Among the newer technologies are lane and road departure warning systems, which detects when drivers are about to cross a lane line and emits a warning tone. Studies have found that these systems can reduce the rate of drivers going off the road by about 40 percent.
Volvo and BMW vehicles use the driver’s steering adjustments to gauge drowsiness. If the driver starts steering less, which can happen because of fatigue, he gets an alert in the form of a beep or a flashing sign on the dashboard, said Blower, who has studied collision avoidance technologies for companies such as Volvo. Although these newer technologies tend to be in higher end vehicles, the technology will probably trickle down, he said.
In addition to systems that come built into cars, there are gadgets and phone apps that could help keep a tired driver safe. One is the driver fatigue alarm that fits into the ear and beeps or vibrates when it senses the telltale nodding of a sleepy head. Another device called Vigo, which is in development, is a Bluetooth headset that warns wearers if they are sleepy based on their pattern of blinking and body movement.
The Anti Sleep Pilot is a device for the dashboard and is also available as a mobile app for the iPhone or iPad. It gauges the user’s level of fatigue based on factors such as age, weight and average amount of sleep a night. If it decides you are likely to be sleepy, it tries to revive you by intermittently asking you to touch the device. Other apps try could make it harder for you to snooze at the wheel by asking you trivia questions or making alarm clock noises at regular time intervals.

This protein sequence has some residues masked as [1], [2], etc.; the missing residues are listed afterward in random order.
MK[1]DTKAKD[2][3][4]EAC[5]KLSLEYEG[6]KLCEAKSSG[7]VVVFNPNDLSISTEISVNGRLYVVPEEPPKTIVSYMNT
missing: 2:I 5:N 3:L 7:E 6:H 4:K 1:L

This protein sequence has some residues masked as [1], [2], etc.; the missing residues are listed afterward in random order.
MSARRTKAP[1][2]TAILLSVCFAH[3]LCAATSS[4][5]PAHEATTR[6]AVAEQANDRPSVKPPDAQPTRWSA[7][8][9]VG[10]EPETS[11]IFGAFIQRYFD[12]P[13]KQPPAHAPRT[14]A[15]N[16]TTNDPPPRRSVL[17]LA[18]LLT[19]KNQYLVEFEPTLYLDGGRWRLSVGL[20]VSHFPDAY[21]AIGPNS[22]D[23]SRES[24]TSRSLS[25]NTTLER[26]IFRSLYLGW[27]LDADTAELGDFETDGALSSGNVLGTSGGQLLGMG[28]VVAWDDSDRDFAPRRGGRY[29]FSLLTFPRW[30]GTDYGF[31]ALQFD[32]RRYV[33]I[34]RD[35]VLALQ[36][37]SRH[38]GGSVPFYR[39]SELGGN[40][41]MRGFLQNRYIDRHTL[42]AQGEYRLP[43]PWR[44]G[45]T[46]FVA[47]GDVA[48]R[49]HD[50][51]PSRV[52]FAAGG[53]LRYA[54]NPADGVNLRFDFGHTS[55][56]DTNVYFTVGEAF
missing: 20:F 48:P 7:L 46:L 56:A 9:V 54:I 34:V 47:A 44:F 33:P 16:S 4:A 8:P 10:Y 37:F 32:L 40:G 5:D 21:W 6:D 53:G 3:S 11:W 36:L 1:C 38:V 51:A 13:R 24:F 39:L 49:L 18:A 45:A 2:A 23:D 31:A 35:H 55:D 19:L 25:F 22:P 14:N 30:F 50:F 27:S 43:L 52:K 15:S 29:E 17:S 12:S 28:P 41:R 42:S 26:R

There are also steps that drivers themselves can take to reduce drowsiness, including drinking a coffee and taking a 15-minute nap, Blower said. But if you do feel sleepy, “the point is: Don’t put yourself in that position in the first place because the consequences are just so severe,” he said.